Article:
ISLAMABAD - Pakistan’s prime minister has offered “joint patrols" and "joint posts" with Afghanistan as a means of bi-lateral verification of action taken against terrorist groups or their sanctuaries.
“Whatever it takes to fight terrorism ... Pakistan is totally open to that,” Prime Minister Shahid Khaqan Abbasi said while briefing foreign journalists Tuesday in Islamabad.
The details of the bi-lateral verification methods could be worked out at the operational level, he said. But Abbasi insisted Afghanistan in turn needed to do more to fight terrorism against Pakistan.
“If you want statistics, there is much more happening across the border from Afghanistan than anything that happens from Pakistan into Afghanistan."
Previously, Pakistan and Afghanistan had agreed on coordinated, complementary operations on their respective sides of border. Pakistan has repeatedly faced criticism that it is sheltering militants who planned or carried out attacks inside Afghanistan.
In his policy speech on Afghanistan last month, President Donald Trump came down hard on Islamabad. “We can no longer be silent about Pakistan’s safe havens for terrorist organizations, the Taliban, and other groups that pose a threat to the region and beyond,” he said.
Trump also berated Pakistan for taking billions of dollars of U.S. aid while “housing the same terrorists we are fighting.”
But Abbasi says the United States has not demanded any specific actions from Pakistan since that speech. “We have not received a list of mechanisms,” he said, adding his country would continue to cooperate against terrorism as it has done in the past.
He also said Pakistan's 70-year relationship with the United States should not be defined by Afghanistan alone.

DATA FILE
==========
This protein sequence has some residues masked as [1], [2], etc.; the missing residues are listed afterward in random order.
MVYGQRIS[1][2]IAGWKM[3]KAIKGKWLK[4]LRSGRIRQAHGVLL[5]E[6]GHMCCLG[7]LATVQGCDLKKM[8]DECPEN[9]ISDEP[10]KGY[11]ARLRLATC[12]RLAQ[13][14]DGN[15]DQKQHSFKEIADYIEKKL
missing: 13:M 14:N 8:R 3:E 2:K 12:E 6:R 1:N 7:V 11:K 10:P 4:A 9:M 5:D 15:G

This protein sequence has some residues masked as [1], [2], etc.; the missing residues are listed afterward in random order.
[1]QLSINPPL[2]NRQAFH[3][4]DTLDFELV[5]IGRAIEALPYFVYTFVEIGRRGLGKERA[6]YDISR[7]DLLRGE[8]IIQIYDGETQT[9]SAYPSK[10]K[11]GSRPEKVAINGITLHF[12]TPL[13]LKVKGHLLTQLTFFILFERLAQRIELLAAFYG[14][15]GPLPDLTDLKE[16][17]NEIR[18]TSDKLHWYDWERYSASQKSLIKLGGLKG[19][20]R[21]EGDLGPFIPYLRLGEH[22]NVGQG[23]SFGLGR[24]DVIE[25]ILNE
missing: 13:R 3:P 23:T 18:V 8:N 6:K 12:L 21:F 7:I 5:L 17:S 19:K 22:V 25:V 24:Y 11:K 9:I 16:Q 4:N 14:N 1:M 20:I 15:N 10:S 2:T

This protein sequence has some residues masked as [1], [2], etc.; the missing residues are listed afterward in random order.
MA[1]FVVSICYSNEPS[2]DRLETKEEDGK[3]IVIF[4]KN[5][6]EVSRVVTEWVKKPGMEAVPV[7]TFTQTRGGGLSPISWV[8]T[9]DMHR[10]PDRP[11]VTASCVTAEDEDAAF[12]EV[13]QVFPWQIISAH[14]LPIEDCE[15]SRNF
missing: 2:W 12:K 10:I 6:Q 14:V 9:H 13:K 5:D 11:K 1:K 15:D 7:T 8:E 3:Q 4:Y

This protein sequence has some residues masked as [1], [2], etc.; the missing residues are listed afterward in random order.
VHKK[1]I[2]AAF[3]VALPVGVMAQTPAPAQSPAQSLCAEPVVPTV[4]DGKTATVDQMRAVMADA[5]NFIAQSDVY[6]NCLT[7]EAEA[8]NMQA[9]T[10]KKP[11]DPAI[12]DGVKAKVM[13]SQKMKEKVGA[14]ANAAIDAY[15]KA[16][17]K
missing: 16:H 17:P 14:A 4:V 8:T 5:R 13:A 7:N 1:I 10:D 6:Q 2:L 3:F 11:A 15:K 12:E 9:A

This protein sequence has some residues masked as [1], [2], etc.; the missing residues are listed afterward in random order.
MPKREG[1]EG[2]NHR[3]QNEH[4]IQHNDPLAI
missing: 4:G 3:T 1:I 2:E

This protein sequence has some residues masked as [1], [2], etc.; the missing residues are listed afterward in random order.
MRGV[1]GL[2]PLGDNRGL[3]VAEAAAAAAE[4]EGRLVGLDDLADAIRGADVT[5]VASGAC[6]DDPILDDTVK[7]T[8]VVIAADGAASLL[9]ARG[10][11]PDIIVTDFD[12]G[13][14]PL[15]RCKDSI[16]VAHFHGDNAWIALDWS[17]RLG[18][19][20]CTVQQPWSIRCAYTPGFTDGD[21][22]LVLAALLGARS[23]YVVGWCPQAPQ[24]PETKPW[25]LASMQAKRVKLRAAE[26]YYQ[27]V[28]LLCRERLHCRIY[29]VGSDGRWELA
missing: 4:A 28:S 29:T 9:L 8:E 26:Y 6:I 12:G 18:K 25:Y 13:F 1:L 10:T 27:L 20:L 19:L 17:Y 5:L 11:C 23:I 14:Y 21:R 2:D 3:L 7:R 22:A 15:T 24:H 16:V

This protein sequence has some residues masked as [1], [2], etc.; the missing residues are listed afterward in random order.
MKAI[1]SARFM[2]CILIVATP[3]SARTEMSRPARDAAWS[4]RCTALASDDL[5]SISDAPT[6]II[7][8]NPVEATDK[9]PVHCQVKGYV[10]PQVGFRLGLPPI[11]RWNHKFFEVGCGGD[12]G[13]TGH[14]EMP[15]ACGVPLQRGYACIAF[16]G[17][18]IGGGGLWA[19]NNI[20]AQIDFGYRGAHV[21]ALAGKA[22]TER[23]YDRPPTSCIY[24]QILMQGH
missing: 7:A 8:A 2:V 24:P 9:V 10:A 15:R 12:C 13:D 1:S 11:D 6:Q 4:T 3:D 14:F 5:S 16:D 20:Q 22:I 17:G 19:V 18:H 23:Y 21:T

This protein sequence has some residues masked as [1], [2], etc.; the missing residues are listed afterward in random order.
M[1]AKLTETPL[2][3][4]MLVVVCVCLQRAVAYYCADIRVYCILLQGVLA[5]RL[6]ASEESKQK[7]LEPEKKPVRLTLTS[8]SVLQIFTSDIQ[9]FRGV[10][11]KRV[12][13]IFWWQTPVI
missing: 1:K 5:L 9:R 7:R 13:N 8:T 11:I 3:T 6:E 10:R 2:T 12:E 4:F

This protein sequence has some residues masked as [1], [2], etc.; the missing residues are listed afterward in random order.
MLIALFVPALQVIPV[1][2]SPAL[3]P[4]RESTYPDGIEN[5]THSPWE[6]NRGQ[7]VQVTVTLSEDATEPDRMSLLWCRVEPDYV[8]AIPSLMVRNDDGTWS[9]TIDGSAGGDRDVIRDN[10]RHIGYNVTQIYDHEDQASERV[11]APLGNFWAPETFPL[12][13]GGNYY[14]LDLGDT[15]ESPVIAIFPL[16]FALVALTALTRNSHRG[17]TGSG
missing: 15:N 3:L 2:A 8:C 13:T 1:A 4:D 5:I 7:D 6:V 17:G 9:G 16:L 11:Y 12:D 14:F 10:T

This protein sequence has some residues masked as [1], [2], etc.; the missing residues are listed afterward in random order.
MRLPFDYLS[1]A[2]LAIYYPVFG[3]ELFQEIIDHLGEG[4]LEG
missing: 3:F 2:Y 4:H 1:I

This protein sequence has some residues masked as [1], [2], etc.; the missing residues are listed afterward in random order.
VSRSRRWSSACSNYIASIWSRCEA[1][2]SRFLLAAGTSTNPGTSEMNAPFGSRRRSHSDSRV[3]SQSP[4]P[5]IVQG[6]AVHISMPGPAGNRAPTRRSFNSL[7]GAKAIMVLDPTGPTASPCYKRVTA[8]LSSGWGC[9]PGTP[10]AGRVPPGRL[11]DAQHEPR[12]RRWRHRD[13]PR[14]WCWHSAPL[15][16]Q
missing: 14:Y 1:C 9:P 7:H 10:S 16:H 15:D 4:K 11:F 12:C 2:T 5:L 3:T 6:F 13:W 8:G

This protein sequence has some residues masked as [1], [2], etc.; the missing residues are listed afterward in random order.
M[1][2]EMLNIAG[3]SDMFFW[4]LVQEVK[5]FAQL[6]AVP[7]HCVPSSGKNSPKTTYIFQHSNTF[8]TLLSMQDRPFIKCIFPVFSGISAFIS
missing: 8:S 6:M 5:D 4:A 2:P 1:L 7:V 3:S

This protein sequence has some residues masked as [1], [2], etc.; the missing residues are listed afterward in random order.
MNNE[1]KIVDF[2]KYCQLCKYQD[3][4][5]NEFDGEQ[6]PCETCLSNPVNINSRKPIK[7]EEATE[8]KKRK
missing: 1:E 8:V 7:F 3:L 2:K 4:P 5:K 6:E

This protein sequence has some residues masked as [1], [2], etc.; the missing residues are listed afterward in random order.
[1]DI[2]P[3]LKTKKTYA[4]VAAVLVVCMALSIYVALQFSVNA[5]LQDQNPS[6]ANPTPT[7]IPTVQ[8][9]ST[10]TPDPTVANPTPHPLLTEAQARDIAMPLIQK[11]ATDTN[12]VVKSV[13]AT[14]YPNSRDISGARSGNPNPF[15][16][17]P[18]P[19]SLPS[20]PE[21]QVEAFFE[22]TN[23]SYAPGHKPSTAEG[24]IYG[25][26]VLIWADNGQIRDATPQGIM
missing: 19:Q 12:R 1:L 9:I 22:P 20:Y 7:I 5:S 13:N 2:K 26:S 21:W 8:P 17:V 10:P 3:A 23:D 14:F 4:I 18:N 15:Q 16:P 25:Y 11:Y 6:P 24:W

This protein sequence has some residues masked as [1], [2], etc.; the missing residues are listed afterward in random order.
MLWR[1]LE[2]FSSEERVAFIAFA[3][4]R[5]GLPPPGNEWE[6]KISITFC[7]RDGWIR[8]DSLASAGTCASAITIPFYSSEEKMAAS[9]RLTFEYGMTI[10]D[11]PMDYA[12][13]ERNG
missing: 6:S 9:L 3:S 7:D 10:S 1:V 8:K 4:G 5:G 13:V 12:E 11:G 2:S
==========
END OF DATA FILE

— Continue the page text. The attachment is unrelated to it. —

The United States is holding back $255 million in military assistance to Pakistan until it cracks down on militant groups that attack Afghanistan. U.S. officials have also hinted at the possibility of targeted sanctions against some Pakistani officials with ties to extremist groups.
But, with Beijing investing upwards of $50 billion in Pakistan as part of its One Belt One Road project, U.S. aid has lost the sway it once held.
Pakistan has responded to the threats of cutting off financial aid by saying it does not want U.S. aid, but rather acknowledgement of its efforts against extremism during the past few years.
“If you go to Miramshah, you’ll see what we’ve done there, the casualties that the army has taken, the sanctuaries they’ve destroyed,” Abbasi said.
Pakistan also claims to have lost more than $120 billion in terms of infrastructure damage and loss of investment since it joined the U.S. led war on terror.
The country has launched several military operations to clear out militant hideouts from the northern tribal areas near Afghanistan’s border. But U.S. and Afghanistan claim the actions have been more focused on Pakistani Taliban, militants that have challenged the Pakistani state. They charge that the groups focused on attacking Afghanistan or India have been largely left alone.
Pakistan denies those claims. “The ills of Afghanistan do not emanate from Pakistan,” said the prime minister.